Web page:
This patient's history of oral thrush suggests that he is immunocompromised. The endoscopic and histopathological description provided is most consistent with HSV-1.
The most common causes of esophagitis in the immunocompromised (especially in HIV patients) are Candida, HSV-1, and CMV. Of these three infections, only HSV causes eosinophilic intranuclear inclusions (Cowdry Type A inclusions) and multinuclear squamous cells. It is not possible to clinically distinguish between the three infectious causes of esophagitis. Endoscopy and biopsy reveal distinct findings depending on the infectious agent.
Ginaldi et al. state that although HSV esophagitis is most common in the immunocompromised, it can also occur in healthy individuals, with major symptoms being odynophagia and dysphagia. An esophagogram may reveal esophageal ulcers and motor abnormalities may be present. The esophagogram may reveal ulcers in the distal esophagus as well as motor disturbances.
Sutton et al. review other less common causes of esophagitis including TB, aspergillus, histoplasmosis, and blastomycosis as well as their pathogenesis, pathology, clinical manifestations, and epidemiology.
Figure A shows an HIV positive male with a white exudate suggestive of oral thrush.
Figure B shows the punched out lesions of herpetic esophagitis.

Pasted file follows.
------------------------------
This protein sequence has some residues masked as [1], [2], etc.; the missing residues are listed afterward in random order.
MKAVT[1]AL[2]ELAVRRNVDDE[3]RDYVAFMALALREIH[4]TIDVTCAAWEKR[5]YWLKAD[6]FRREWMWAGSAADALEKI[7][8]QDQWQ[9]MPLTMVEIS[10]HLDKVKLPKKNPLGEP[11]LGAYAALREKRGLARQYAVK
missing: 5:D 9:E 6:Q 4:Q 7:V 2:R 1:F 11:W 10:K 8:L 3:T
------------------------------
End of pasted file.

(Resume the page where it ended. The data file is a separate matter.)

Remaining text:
Illustration A shows the eosinophilic intranuclear inclusions (Cowdry Type A).
Answer 1: Esophageal carcinoma presents with progressive dysphagia, and squamous cell carcinoma may demonstrate squamous cells on biopsy. However, carcinoma is not consistent with eosinophilic intranuclear inclusions.
Answer 2: Candida is the fungus responsible for oral thrush and can cause esophagitis, but does not explain the eosinophilic intranuclear inclusions seen on biopsy. Candida esophagitis presents with gray-white pseudomembranes on erythematous mucosa on endoscopy, and yeast cells and pseudohyphae on biopsy.
Answer 3: CMV is a common cause of esophagitis in HIV patients. CMV presents with linear ulcerations on endoscopy and both intranuclear and cytoplasmic inclusions on biopsy.
Answer 5: Cryptosporidium classically causes diarrhea in immunocompromised patients
Ginaldi S, Burgert W Jr, Paulk HT Jr. Herpes esophagitis in immunocompetent patients. Am Fam Physician. 1987 Jul;36(1):160-4.
PMID:3604850 (Link to Abstract)
Sutton FM, Graham DY, Goodgame RW. Infectious esophagitis. Gastrointest Endosc Clin N Am. 1994 Oct;4(4):713-29. Review.
PMID:7812643 (Link to Abstract)